Getting a snapshot of women’s employment in the power sector in Africa and South Asia

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Grace Aswani Ngigi Manager, Insurance Services & Integrity Department Kenya Power and Lighting Company, with colleagues at substation. Grace Aswani Ngigi Manager, Insurance Services & Integrity Department Kenya Power and Lighting Company, with colleagues at substation.

Increasing female economic participation, enhancing income-earning opportunities, and improving women’s access to good quality jobs are focus areas of the World Bank Group Gender Strategy. However, lack of sex-disaggregated data remains a key barrier to designing interventions and monitoring their impacts.

With funding from the UK Department for International Development (DFID)/Energy and Economic Growth Program (EEG), the World Bank’s Energy Sector Management Assistance Program (ESMAP) is leading an in-depth study on employment in the energy sector. Led by the Africa Gender and Energy Program and the South Asia Women in Power Sector Professional Network (WePOWER), this research was conducted through a human resources (HR)-focused questionnaire

The questionnaire was sent to energy institutions, primarily public and private power utilities, in Pakistan, Ethiopia, Kenya, and Zambia in 2019 and early 2020. It was completed by 12 organizations – half in Pakistan, and half in the three African countries. The total combined staff footprint of the surveyed utilities is 92,727 people, of whom roughly 56% are in Pakistan.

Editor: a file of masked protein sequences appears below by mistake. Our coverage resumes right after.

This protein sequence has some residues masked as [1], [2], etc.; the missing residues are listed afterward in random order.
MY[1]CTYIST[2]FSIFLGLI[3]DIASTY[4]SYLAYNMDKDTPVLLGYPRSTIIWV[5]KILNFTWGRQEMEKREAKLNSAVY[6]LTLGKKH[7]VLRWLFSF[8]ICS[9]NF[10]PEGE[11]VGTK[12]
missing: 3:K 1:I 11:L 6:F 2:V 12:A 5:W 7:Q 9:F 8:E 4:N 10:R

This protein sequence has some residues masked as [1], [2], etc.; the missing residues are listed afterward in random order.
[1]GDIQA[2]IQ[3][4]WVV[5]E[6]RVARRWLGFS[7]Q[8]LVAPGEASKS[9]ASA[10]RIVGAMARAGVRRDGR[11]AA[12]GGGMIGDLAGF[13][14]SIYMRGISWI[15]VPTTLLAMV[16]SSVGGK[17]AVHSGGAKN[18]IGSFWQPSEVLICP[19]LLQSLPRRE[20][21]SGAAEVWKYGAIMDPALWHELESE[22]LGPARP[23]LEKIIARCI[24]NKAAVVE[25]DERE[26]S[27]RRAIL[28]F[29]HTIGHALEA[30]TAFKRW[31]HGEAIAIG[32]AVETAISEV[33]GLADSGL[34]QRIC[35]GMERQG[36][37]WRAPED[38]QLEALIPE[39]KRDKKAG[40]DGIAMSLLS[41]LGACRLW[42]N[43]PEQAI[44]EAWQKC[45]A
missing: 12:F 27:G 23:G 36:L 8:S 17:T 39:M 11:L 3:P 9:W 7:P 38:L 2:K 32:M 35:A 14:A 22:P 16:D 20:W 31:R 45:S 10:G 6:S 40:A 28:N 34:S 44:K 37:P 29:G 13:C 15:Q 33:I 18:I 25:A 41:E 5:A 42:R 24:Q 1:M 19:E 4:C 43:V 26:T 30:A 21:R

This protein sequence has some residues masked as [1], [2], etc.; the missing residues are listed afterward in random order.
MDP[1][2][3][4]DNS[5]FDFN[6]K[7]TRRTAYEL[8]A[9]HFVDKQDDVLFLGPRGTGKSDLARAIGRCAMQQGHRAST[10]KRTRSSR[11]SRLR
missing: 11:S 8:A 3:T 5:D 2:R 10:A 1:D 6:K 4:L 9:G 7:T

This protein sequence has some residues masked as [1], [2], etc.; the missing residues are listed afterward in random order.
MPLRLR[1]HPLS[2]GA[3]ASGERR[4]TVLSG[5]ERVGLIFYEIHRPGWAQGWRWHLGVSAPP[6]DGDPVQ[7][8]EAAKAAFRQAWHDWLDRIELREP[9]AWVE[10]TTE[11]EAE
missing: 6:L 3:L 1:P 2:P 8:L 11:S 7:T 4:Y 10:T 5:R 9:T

By analyzing each utility’s policies along with the sex-disaggregated data it provided, we can create a gender snapshot of each company participating in the research. By aggregating the data by country or region, as we do here, it is possible to clarify women’s roles in the sector and identify job categories where gender discrepancies may be greatest.

The survey findings from Pakistan, Ethiopia, Kenya, and Zambia confirmed the low number of women working in the power sector: 

  • On average, women constituted 21% of the overall workforce in energy utilities in the African countries, and 4% in Pakistan.
  • Average share of women working in technical positions was 15% in the African countries and 2% in Pakistan. Most women work in office-based corporate functions, such as HR, finance, and customer service. 
  • The majority of employees in the respondent companies, including women, work in junior or non-supervisory positions. 
  • In the three African countries, women are more likely to assume managerial roles, particularly in mid-management, accounting for 25% of those positions (although variations between companies were significant). In Pakistan, women represent 7% of mid-level managerial positions, and even less at the senior and executive levels, at 2% and 4% respectively.

Graph of women employment

The utilities provide technical and professional training opportunities for employees. In the past 12 months, women accounted for 11% of total trainees in Pakistan, and 31% in the three African countries – both higher than average female staff representation. The higher figures in the African countries are impacted by Kenyan companies’ responding to the country’s Constitutional requirement that states no gender should constitute more than two-thirds of the employees in publicly owned companies. Follow-up interviews revealed that this dictate is interpreted broadly, affecting everything from training opportunities to representation in union leadership.